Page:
Cambridge Analytica Isn't Facebook's Fault

"The latest revelations regarding Facebook's use and security of user data raises many serious consumer protection concerns", said in a joint statement Committee Chairman Greg Walden (R-OR) and Ranking Member Frank Pallone, Jr.

But those steps don't get at what many outsiders see as bigger problems at Facebook: its rampant data collection from users, its embrace of political ads that target individuals and small demographic groups with precision, and its apparent inability to end malicious use of its service by governments, shady corporations and criminal elements. There is also a header, titled as "Ads History", that lists all the ads that you've ever clicked on through your Facebook account.

Kogan, a psychology researcher at Cambridge University, told the BBC that both Facebook and Cambridge Analytica have tried to place the blame on him, even though the firm ensured him that everything he did was legal. "Our responsibility now is to make sure this doesn't happen again".

"We think this issue is more likely to snowball than recede and that advertisers are reaching a tipping point at which spending on not only Facebook and other online platforms, is re-evaluated", brokerage Liberum said in a note. The company barred Cambridge Analytica and its parent company from using its platform, and also says it no longer allows third-party apps to captured data the way that was done in this case.

Zuckerberg's comments reflected the first time he apologized following an uproar over how Facebook allowed third-party developers to access user data.

If Facebook discovers any other misuse of personal data, it will ban the app, Zuckerberg said. The data were taken without any authorisation, in early 2014, to build a unique system that could profile individual citizens of the United States to influence them with personalised political advertisement.

To do some spring cleaning, you'll want to visit Facebook's App page under the Settings menu to see how many apps you have connected to your account.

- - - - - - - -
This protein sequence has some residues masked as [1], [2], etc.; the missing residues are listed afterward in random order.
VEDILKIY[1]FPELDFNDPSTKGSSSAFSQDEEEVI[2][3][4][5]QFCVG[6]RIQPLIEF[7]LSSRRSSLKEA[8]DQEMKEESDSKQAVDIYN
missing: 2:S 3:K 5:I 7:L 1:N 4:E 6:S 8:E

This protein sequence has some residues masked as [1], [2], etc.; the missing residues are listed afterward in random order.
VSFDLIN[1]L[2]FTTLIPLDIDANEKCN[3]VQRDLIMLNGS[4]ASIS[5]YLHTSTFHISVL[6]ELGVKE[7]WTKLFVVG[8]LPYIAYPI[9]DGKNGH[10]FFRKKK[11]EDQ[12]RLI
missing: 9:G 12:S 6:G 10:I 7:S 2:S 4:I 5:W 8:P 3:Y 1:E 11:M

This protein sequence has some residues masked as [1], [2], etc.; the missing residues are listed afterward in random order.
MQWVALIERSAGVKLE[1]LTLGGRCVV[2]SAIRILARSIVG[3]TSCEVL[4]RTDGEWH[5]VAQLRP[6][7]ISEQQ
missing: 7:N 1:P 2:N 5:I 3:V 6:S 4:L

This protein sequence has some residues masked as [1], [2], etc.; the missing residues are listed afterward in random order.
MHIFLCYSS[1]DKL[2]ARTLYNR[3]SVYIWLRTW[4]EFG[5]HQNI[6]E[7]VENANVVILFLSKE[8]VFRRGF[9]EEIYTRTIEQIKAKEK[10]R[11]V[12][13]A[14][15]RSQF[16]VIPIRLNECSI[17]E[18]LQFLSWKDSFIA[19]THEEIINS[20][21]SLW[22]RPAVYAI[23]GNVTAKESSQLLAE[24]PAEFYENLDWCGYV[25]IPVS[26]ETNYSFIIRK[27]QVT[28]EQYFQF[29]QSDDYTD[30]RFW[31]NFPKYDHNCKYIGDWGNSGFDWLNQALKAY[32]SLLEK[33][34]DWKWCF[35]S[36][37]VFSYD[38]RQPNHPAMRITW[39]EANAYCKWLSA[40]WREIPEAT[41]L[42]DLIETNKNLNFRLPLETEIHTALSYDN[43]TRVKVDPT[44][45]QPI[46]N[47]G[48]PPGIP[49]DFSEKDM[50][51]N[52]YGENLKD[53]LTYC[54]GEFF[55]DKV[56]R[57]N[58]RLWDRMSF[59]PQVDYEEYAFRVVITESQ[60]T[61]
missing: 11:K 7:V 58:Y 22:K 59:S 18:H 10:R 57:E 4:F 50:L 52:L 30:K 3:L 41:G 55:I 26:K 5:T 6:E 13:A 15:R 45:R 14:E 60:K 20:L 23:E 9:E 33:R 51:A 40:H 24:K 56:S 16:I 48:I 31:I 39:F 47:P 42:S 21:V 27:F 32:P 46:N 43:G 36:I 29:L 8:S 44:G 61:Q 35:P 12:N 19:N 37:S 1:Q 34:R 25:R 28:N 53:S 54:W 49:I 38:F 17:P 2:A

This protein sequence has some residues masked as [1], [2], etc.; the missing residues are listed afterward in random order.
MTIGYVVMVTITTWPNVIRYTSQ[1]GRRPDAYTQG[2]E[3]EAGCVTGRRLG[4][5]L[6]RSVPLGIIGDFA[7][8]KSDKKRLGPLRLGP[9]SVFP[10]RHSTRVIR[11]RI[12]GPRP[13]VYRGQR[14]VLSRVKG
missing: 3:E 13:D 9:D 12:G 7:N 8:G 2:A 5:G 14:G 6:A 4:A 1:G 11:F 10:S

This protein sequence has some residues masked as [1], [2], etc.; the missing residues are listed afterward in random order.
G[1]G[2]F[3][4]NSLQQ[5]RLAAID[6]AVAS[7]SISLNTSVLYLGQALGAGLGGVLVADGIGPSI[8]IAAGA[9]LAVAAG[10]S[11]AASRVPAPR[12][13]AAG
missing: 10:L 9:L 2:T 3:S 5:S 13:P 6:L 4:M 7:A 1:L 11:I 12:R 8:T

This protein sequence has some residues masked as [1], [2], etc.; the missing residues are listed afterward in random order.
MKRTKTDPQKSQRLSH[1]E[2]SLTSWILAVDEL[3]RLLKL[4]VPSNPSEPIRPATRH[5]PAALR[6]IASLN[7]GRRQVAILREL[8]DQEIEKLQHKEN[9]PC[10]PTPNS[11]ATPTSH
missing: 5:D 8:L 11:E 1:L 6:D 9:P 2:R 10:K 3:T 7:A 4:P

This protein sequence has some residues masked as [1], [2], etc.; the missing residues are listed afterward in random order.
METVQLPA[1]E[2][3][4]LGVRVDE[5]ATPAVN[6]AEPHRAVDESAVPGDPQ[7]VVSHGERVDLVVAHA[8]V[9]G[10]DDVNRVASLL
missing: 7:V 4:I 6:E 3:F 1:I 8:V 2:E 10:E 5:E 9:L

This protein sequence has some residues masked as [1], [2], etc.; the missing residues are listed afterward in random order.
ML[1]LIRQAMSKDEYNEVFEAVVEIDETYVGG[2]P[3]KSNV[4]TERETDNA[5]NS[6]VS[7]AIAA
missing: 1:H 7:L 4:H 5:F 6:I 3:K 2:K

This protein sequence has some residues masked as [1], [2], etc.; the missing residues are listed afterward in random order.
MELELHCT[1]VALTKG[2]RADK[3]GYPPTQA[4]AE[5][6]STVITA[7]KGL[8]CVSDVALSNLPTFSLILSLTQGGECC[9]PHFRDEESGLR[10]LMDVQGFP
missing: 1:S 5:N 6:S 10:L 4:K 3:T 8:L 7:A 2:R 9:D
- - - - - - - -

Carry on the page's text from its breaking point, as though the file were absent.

An estimated 1 million Obama supporters gave the campaign access to their Facebook data in order to spread the word about their campaign.

But while it may make you feel better (and make you a better IRL friend), deleting Facebook won't fix the data privacy nightmare we're only just waking up to.

"We asked them multiple times and they told us they didn't have anything". We, as digital citizens, need to take more responsibility for our data and who we let have it. Zuckerberg also offered yet another apology for the "breach of trust" between Facebook and its users, which now seems to happen roughly once a year.

It is claimed the data was used to help them design software to predict and influence voters' choices at the ballot box. For example, we will remove developers' access to your data if you haven't used their app in 3 months. "I'm open to doing that", he said. "We know this is a critical moment for our company, for the service we provide", Chief Operating Officer Sheryl Sandberg said in an interview broadcast on CNBC.

Beyond the steps we had already taken in 2014, I believe these are the next steps we must take to continue to secure our platform.

A data intelligence firm is at the centre of a scandal over the harvesting and use of personal data from social media giant Facebook. The functionality now exists on Facebook's Settings page, but the new prominent placement will mean it can reach many more people.

  • Zachary Reyes